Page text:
Redskins at a loss to name No. 1 QB

Schottenheimer will talk to George before deciding

Pro Football

September 11, 2001|By Milton Kent | Milton Kent,SUN STAFF

ASHBURN, Va. - Next to congressional budget battles and the Sunday morning political talk shows, Washington loves a quarterback controversy and new Redskins coach Marty Schottenheimer has wasted no time giving the city a fresh one.

Just 2 1/2 quarters into a brand new season, Schottenheimer yanked starter Jeff George from Sunday's 30-3 drubbing in San Diego, inserted backup Tony Banks into the fray and instantly created a potentially explosive situation.

"Believe me, I was fully aware when I made this decision that an impact would occur," said Schottenheimer yesterday at his weekly Monday news conference. "This is a business that draws with it certain responsibility and accountability and performance is utmost."

And while Schottenheimer said he wasn't holding George, who was 8-for-18 for 66 yards with two interceptions and two mishandled snaps from center, completely responsible for the Redskins' offensive debacle Sunday, he was looking to do whatever he could to get things moving.

"The decision I made was driven by one single thing. That was, I wanted to try and create a situation where I thought we might get energized on offense and do some things. We weren't able to do that," said Schottenheimer. "It wasn't anything in particular and it wasn't specifically related to Jeff. It had to do with the fact that offensively, we weren't getting anything done."

Schottenheimer, who had a brief, animated conversation with George on the sidelines Sunday about the benching, said he hoped that the Redskins, who trailed 20-0 at the time George was replaced, would get a spark from Banks, who came off the bench to lead Washington to its only preseason win over Cleveland.

"My thought was if we put Tony in there and he draws a hot hand like did he in the preseason game, maybe we have a chance to get back in it," said Schottenheimer.

However, Banks went only 7-for-14 for 53 yards, adding to the team's dreadful offensive performance that yielded only just 161 yards of total offense, eight first downs and four turnovers.

George's benching leaves open the question of who will start in Sunday's home opener against Arizona. Schottenheimer said he plans to meet with George before the team's scheduled practice tomorrow to discuss what George is thinking before making a decision.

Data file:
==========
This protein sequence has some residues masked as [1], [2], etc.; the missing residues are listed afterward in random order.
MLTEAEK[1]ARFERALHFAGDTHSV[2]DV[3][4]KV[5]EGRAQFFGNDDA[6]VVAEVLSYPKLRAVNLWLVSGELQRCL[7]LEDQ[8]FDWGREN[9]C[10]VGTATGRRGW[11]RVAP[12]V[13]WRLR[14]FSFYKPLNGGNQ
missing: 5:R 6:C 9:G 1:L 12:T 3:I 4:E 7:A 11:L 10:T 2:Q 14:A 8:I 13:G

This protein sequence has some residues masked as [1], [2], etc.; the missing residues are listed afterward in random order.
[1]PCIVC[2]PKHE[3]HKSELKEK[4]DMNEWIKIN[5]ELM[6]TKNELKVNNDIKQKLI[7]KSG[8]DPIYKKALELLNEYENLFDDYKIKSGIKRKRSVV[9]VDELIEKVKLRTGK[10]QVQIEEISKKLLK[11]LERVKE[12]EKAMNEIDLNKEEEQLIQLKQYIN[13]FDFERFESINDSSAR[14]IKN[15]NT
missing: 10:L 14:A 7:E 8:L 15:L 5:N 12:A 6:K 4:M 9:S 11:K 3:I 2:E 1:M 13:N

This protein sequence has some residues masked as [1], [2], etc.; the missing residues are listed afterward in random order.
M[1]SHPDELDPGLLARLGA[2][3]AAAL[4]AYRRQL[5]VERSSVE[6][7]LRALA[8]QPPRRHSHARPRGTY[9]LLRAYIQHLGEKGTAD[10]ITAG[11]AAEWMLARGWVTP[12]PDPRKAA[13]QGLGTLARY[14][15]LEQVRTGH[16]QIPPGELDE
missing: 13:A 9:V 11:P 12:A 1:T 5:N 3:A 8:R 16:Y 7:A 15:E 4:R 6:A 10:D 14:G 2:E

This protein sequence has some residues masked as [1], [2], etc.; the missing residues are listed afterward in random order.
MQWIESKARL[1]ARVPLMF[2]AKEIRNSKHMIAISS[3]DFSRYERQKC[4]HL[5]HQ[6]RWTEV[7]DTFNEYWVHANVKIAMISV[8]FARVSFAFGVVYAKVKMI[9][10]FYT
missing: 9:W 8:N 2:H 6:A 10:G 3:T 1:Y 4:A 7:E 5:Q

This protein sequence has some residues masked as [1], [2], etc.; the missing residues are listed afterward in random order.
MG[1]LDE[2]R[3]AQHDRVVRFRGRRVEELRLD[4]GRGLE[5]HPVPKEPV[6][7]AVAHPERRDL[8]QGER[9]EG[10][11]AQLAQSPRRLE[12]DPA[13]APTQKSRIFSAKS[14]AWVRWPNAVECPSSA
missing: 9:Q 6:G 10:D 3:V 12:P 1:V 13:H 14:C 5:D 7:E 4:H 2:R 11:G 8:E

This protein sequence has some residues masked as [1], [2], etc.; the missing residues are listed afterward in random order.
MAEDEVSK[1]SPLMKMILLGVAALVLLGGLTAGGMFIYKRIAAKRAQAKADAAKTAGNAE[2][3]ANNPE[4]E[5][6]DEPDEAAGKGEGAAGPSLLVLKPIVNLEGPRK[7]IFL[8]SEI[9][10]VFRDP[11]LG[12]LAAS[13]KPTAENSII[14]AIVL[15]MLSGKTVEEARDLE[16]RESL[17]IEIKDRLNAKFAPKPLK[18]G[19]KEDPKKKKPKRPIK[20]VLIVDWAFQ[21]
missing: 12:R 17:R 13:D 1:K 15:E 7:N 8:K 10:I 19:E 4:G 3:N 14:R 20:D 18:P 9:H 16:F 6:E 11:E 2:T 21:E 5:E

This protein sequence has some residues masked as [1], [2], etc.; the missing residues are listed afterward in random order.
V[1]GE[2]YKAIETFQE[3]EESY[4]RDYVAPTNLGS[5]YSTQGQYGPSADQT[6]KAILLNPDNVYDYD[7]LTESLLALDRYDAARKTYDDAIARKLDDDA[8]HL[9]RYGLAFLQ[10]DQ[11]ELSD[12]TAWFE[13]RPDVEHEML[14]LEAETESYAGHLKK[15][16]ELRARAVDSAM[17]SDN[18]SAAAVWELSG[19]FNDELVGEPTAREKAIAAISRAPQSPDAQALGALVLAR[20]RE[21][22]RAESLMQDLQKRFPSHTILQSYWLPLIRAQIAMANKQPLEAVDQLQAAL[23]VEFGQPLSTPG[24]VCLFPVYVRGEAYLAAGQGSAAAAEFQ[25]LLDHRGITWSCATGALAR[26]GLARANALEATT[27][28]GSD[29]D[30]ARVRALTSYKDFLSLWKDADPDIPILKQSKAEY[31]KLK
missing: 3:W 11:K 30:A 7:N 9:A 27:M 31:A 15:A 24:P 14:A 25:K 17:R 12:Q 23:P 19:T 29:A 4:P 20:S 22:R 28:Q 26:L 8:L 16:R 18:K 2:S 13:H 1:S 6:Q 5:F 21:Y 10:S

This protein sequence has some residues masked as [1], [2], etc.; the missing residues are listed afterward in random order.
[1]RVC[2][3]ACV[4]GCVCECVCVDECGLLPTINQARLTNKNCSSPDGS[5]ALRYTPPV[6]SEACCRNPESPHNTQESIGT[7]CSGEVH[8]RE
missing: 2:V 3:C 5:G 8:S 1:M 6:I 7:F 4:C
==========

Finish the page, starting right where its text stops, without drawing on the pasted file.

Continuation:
"I know he [George] is frustrated. I would be, too," said Schottenheimer. "We'll go with one guy. That's always been my preference, but, having said that, [we'll do] whatever it takes to win."

George, who missed much of training camp with tendinitis in his throwing shoulder, declined to speak to a group of reporters after yesterday's brief practice.

However, in an interview with a Washington television station, George later said he hadn't lost faith in his ability, though he again declined to address the specifics of his Sunday benching.

"I never lose confidence in what I can do [with] as much as I've been through in my life, and not just on the football field, but just in life in general," George told Washington's Channel 4. "I feel like I'm as good as anybody in the league."

Meanwhile, Banks, the former Ravens starter who joined the Redskins after being cut by Dallas early in training camp, said he still considered George the starter, but was more than willing to take over if the opportunity presented itself.

"I consider myself a starter, but Jeff's still the guy and I came here knowing that and knowing that I'm the backup," said Banks.

In other developments, the team re-signed linebacker and special teams player Eddie Mason, one of the last cuts when the rosters were pared to 53 players.

Mason, in his fifth year in the league, and his third with Washington, said he was contacted by the Ravens about signing after he was cut last week, but that the Ravens chose to increase their depth in the secondary with ailments to Chris McAlister and Duane Starks.

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